Tuesday, 8 January 2008

An Very Good Point Mr Fry

"Actor Stephen Fry has lashed out at the way straight actors are praised for playing gay characters.


The QI host was speaking about the single status of his latest TV character solicitor-sleuth Peter Kingdom.

Fry, 50, said: "I think the fact that I'm so well known to be gay makes it very difficult to have a convincing relationship with a woman on screen.

"Straight actors can play gay people and they're rather congratulated on it. People say 'Ooh, how brave of you'."

But Fry, 50, added that no one says to a gay actor who plays a heterosexual person: "'How brave of you to kiss that woman, that must have been very difficult for you'."
He said: "It wouldn't be at all difficult for me to kiss a woman - I'll kiss a frog if you like. And why should it be difficult for a man to kiss another man?"

Fry added: "It's difficult to ride bareback backwards while unicycling, but to kiss someone isn't difficult."

As per usual, the genius that is Stephen Fry (can you believe he's only fifty?!), has made a very shrewd perception about the still unspoken perception in society about the way all things gay work.

For example (and the rather perceptive Hannah Mcelvenney picked up on this at the weekend) several months ago I bought a sandwich from a shop. When someone asked me where I bought it from, I told them. They replied with "Oh someone I know works there, he's gay, you'd probably like him." Because if two people are gay, they have no choice but to leap all over each other.

Another example, when people say "I can't believe you've never kissed a woman" or "Have you never fancied a woman?" ALL (read ALL) gay men have been asked this question at some time or another. My usual reply (if it's a guy) is: "Well, have you ever kissed a man?/Have you ever fancied another guy?" The answer is always a resolute no. So, if it's obvious that a straight man would never fancy another man, why isn't it similarly obvious that a gay man would never fancy another woman? (And the bi/curious people that are the exception to the rule fall into both catergories).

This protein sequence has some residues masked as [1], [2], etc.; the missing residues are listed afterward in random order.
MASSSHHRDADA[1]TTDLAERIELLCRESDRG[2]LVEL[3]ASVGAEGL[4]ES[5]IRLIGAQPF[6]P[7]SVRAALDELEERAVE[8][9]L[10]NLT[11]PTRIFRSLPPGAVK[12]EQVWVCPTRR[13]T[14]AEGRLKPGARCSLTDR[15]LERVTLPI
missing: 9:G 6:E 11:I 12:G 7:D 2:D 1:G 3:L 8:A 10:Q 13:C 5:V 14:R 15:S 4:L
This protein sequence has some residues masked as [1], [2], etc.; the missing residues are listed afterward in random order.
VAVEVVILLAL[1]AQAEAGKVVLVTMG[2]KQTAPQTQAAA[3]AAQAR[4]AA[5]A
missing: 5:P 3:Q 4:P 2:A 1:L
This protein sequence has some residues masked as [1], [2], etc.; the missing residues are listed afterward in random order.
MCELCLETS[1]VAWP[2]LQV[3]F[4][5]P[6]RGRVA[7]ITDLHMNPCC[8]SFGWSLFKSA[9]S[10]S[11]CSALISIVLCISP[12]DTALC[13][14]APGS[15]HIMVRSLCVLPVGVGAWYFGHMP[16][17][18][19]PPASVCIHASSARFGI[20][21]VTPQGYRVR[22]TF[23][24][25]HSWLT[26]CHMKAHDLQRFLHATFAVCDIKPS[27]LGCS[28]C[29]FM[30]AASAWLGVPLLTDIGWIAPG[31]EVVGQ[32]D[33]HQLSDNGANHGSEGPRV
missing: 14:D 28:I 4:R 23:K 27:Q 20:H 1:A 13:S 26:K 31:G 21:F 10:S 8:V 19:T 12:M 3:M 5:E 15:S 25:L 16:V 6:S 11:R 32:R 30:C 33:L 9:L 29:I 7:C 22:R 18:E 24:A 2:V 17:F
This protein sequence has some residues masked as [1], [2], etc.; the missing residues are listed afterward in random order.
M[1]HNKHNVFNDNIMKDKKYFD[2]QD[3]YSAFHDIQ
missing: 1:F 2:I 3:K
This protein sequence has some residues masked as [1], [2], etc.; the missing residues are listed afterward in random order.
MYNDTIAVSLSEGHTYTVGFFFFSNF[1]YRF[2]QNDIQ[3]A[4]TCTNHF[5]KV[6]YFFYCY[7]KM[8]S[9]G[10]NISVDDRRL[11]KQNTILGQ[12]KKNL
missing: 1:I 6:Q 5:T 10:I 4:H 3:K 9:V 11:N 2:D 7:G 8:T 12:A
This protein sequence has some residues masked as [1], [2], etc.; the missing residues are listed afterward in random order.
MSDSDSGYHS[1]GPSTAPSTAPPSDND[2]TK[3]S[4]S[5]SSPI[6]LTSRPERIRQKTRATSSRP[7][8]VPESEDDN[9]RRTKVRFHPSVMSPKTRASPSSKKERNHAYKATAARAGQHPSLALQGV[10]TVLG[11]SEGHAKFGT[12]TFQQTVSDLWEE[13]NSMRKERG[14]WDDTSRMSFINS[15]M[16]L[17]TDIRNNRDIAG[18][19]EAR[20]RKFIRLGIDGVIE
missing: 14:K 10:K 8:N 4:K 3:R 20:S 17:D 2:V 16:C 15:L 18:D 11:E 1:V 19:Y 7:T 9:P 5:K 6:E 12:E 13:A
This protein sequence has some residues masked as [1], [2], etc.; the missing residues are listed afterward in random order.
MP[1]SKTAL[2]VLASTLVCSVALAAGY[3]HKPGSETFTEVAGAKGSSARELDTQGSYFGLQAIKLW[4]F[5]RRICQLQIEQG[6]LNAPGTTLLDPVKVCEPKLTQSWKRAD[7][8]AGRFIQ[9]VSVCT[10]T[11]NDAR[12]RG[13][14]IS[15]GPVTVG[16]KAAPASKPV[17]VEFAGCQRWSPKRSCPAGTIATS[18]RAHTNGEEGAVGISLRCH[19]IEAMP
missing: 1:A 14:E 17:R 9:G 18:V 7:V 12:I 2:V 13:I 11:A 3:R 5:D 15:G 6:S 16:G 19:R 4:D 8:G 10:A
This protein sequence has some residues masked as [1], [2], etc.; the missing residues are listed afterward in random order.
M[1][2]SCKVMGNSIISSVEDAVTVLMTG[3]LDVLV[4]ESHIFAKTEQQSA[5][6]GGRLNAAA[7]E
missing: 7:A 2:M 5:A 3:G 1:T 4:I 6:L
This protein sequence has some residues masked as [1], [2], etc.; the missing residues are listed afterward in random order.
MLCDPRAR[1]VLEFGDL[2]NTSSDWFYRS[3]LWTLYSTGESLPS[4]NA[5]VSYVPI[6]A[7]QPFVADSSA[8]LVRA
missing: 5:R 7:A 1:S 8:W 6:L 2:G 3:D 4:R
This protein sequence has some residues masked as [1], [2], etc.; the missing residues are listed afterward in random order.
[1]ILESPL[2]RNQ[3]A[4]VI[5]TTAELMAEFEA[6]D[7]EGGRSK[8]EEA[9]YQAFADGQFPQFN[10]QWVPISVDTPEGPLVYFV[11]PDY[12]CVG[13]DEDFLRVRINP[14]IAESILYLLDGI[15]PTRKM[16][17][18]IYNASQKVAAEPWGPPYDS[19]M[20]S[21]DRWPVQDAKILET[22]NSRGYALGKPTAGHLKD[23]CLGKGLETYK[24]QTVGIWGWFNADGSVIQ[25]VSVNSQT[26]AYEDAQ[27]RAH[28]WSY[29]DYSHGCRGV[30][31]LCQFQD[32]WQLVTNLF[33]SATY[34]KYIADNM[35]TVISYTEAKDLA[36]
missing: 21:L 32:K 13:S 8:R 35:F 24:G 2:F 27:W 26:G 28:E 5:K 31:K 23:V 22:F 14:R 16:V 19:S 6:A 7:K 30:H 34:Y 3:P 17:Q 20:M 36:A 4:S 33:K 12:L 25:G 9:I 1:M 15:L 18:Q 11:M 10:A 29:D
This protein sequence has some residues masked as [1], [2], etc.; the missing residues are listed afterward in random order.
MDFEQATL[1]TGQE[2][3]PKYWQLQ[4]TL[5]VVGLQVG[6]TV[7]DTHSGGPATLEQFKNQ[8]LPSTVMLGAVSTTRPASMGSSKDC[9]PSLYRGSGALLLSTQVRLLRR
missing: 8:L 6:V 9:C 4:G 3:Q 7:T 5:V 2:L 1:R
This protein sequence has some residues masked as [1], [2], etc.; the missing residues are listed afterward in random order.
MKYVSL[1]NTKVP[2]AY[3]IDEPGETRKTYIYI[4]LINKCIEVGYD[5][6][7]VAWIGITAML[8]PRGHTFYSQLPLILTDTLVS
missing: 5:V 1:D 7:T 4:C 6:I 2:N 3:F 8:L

Here's another good one; the gay marriage debate. I find it laughable that any group of people in the straight community could have the nerve to say that two men or women getting married to one another in a private ceremony is an affront to the "sanctity" of the institution of marriage when they prostitute their "institution" on such fantastic shows such as Who Wants to Marry a Multi-Millionaire?, Farmer Wants a Wife, The Bachelor, The Bachelorette, Joe Millionaire, Married by America, or Who Wants to Marry My Dad?

My point here is that despite having the beacon of "tolerance" shoved down our throats every single day, despite being told every day that we're a more diverse, celebratory society that loves and encompasses everyones differances, the truth is that it's just simply not true. The above anecdotes prove that.

It's not just homsexuality that falls victim to the quiet finger pointing of the 'They're Different' crowd. Take for example the vast amount of people who will say "I met this really nice ASIAN guy the other day." Do you ever hear anyone say "I met this really nice WHITE guy/I met this really nice guy with a broken arm" Why do you need to point out the ethnicity? How many times have I been introduced to people (behind my back) "That's Miles... He's gay." Why point out the gay thing? I don't introduce people as straight. I don't bring their sexuality into it (unless someones about to make a foolish pass at someone).